been using, but it's kind of a cool,
little bit jazzy voicing, so
I play A7 essentially [SOUND].
Top four strings [SOUND].
And add B on top and I've got A9 [SOUND].
So I can go from [SOUND] E9,
[SOUND] to A9.
And then let's see I want
a B chord with B on top.
We just learned a chord
that has the root on top.
Now, play that fancy Robert Lockwood
chord with the root on top.
Let's see how that sounds in the context.
I'll just play rhythm for
myself for a second here.
So in the key of E, here we go.
[MUSIC]
Yeah,
that's
kinda cool.
Now another way to do the same thing
is pick a different voicing for E.
And see can you match it
keeping the same note on top,
common tone with the A and the B chord.
So here's another voicing of E.
This is one that it might take a second
to wrap your head around it but it's,
this is a really cool chord,
I use it a lot.
It's very useful especially in
the keys like E flat, D, E and F.
Where you run out of room on the bottom
in here, it allows you to play a chord in
the middle of the neck and you don't
have to get so high up all the time.
[SOUND] this is E13.
Now we're getting into
the jazz territory here, woo!
[COUGH] and what makes a 13th chord Is the
combination of the seventh and the sixth.
So we played a sixth chord
[SOUND] has no seventh in it.
But when I add the seventh to it
[SOUND] technically it becomes a 13.
So playing this in a more
comfortable position here.
I've got [SOUND] either route.
There's the sixth.
There's the third.
[SOUND] And there's the seven.
Just learn it as a shape.
And remember it has the root
as the highest note.
Not the lowest, but the highest note.
All right?
Now, if I want to change to
the four chord E13 goes to A.
What A chord do I know?
Or do I have to invent one that
has that same note on top?
Well it turns out that [SOUND] A9.
Right there, that's easy [SOUND].
Isn't that a nice transition,
it's very smooth.
Now, here's something that again I picked
up from listening to horn sections,
like BB King horn sections.
Very sophisticated arrangements.
To get the same note on
top using common tones.
They would play for their five chord B
instead of playing a typical B chord,
they would play this [SOUND].
Which we think of, now you might have
heard that in the context of jazz or
fusion.
It's kind of dated now even, but
[SOUND] in the context of blues it's
still kind of a fresh twist,
on a familiar sound.
So what you've got there is
actually A [SOUND] over, B [SOUND].
So E13 [SOUND] A9 [SOUND] and
then A over B or [SOUND].
If you want to get technical B9 sucks,
but we don't wanna get technical, do we?
[SOUND] It's just A major,
[SOUND] with B in the bass.
[SOUND] How's that sound?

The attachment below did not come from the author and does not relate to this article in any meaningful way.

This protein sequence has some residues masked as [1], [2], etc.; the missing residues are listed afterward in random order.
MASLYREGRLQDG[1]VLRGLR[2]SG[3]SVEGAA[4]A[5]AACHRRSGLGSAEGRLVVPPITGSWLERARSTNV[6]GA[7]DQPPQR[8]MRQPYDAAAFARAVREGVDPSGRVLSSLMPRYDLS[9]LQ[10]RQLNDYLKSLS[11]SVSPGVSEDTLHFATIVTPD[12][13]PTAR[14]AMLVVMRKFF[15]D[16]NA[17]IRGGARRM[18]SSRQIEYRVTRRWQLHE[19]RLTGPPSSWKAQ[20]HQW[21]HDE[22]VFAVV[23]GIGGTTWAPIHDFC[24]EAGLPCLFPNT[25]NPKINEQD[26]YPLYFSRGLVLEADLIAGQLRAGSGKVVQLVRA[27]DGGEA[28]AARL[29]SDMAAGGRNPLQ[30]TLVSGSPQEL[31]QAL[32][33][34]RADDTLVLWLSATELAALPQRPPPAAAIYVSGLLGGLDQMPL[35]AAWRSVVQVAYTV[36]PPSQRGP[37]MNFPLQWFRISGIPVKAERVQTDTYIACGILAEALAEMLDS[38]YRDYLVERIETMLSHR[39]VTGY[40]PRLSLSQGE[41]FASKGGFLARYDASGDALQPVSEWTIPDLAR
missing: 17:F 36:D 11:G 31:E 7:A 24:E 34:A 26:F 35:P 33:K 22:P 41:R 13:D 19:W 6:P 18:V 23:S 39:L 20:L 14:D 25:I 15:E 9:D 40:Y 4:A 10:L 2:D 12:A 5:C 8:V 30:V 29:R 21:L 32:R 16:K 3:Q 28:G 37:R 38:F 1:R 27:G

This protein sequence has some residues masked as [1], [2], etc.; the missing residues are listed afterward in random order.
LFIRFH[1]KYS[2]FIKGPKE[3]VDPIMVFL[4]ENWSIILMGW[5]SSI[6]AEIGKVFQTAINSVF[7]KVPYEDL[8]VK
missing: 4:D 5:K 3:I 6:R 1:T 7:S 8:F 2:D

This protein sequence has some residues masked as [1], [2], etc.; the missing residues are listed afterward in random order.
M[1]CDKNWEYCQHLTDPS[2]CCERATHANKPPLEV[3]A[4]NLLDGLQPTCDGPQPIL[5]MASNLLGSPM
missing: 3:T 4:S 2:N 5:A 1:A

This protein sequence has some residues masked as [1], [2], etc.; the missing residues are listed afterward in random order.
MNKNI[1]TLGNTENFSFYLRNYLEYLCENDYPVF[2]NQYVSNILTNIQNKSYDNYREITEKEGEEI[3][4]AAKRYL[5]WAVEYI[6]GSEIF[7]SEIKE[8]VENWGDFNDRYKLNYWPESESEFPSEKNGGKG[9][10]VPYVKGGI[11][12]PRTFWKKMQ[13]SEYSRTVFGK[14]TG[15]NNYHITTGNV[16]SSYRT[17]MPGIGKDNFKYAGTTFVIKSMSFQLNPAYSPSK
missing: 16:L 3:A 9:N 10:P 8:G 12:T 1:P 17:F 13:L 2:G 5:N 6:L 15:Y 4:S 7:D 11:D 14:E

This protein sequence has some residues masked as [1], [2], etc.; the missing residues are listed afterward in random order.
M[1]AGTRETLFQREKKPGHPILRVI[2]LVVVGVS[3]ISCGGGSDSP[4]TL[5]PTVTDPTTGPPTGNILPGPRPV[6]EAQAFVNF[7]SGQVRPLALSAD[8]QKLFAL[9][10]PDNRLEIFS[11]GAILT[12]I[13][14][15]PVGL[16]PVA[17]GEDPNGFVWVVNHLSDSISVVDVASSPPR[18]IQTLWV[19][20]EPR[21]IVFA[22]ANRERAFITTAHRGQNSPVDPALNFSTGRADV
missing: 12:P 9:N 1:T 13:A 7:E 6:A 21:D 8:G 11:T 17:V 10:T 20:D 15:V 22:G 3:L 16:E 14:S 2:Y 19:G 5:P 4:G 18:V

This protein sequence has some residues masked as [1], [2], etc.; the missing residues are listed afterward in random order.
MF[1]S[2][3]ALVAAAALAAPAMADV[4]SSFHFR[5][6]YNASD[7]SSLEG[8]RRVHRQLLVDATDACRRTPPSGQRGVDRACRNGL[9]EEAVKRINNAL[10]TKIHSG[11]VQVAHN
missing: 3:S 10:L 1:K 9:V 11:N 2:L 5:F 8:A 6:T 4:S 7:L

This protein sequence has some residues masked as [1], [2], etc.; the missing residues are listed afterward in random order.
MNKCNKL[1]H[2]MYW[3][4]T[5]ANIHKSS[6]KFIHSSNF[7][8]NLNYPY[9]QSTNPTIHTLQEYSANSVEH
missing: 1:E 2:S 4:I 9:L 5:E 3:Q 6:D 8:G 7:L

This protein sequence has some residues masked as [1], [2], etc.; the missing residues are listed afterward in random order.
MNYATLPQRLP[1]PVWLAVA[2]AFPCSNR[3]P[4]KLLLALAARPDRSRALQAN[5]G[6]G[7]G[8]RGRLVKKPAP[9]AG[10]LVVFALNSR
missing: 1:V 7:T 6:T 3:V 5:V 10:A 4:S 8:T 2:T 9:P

It sounds like this.
Two, three.
[MUSIC]
All
right.
Uptown.
Sophisticated.
Jazzy.
But, what's surprising if you listen
to like, a Howling Wolf record.
[COUGH] Howling Wolf's pretty down home.
But you hear his guitar player Willie
Johnson playing with full distortion, and
he's playing [SOUND].
Playing these 9th chords,
13th chords with the distortion.
It just sounds crazy.
But what he's doing is emulating the sound
of a horn section using a guitar, and
the distortion just kinda fattens
it up and makes it sound extra big,
like a horn section should.
So pretty cool ideas.
Now we're getting into
sort of the esoteric
theory there with the thirteens and
the common tones and so forth.
But these are actual sounds
that you hear on actual,
straight up classic blues records,
and it's good to know this stuff.
Let's try it out one time with
the rhythm section, just so
you can really hear how it works.
So we'll play on a twelve
bar shuffle in E.
I'm gonna pick,
we're gonna play two courses.
So I'm gonna pick a couple of them.
I'm gonna start up here with
a Robert Lockwood chord [SOUND].
And group my chords up here, and
then I'm gonna go down here and
I'll use those common tone chords like I
just played with the BB King type sound.
Let's see how that works.
Okay, here we go.
[MUSIC]
Now I'm gonna
change,
different
rhythm.
[MUSIC]
13th chord.
[MUSIC]
9th chord.
[MUSIC]
13th chord.
[MUSIC]
Use that A over B.
[MUSIC]
Now that
A over B will catch
you by surprise.
It's like, wow that's different.
But that's the good thing that
creates a whole different quality
that isn't everyday,
always the same, generic.
And to be honest with you,
that's what a lot of blues is when
you listen to blues radio stations.
They're few and far between.
You have to go a long way before you
hear something that's really different.
Because everybody kind
of plays by the rules.
It's a stylistic thing.
But, when you throw in
a different chord voicing or
something in there, it kind of
helps freshen it up a little bit.
And the rhythm is still strong,
it still feels right.
But, a little bit different.
So, mess around with those voicings.
Play them against that
rhythm pattern there.
And when you come back, we're gonna turn
our attention back to another subject that
we looked at earlier, turnarounds, but
we're gonna take a different spin on it.
Okay, see you next time.
[MUSIC]